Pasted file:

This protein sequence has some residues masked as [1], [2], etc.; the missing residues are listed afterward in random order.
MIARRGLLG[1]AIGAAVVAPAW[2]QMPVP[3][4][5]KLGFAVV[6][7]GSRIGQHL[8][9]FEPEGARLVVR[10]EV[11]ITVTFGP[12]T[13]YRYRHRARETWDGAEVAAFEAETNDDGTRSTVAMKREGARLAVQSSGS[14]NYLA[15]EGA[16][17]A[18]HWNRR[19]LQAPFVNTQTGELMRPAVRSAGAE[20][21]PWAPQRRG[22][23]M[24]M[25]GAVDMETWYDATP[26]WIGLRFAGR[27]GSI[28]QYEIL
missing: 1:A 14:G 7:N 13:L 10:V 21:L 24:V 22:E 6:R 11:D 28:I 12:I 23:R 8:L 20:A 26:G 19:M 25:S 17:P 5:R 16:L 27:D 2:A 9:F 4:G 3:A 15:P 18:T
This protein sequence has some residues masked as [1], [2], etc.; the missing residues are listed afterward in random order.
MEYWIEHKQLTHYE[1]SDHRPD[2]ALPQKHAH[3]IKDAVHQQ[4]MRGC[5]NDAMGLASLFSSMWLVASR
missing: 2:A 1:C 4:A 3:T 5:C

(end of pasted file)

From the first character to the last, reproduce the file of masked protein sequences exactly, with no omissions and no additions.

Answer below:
This protein sequence has some residues masked as [1], [2], etc.; the missing residues are listed afterward in random order.
MIARRGLLG[1]AIGAAVVAPAW[2]QMPVP[3][4][5]KLGFAVV[6][7]GSRIGQHL[8][9]FEPEGARLVVR[10]EV[11]ITVTFGP[12]T[13]YRYRHRARETWDGAEVAAFEAETNDDGTRSTVAMKREGARLAVQSSGS[14]NYLA[15]EGA[16][17]A[18]HWNRR[19]LQAPFVNTQTGELMRPAVRSAGAE[20][21]PWAPQRRG[22][23]M[24]M[25]GAVDMETWYDATP[26]WIGLRFAGR[27]GSI[28]QYEIL
missing: 1:A 14:G 7:N 13:L 10:V 21:L 24:V 22:E 6:R 11:D 28:I 12:I 23:R 8:L 20:A 26:G 19:M 25:S 17:P 5:R 16:L 27:D 2:A 9:F 4:G 3:A 15:P 18:T
This protein sequence has some residues masked as [1], [2], etc.; the missing residues are listed afterward in random order.
MEYWIEHKQLTHYE[1]SDHRPD[2]ALPQKHAH[3]IKDAVHQQ[4]MRGC[5]NDAMGLASLFSSMWLVASR
missing: 2:A 1:C 4:A 3:T 5:C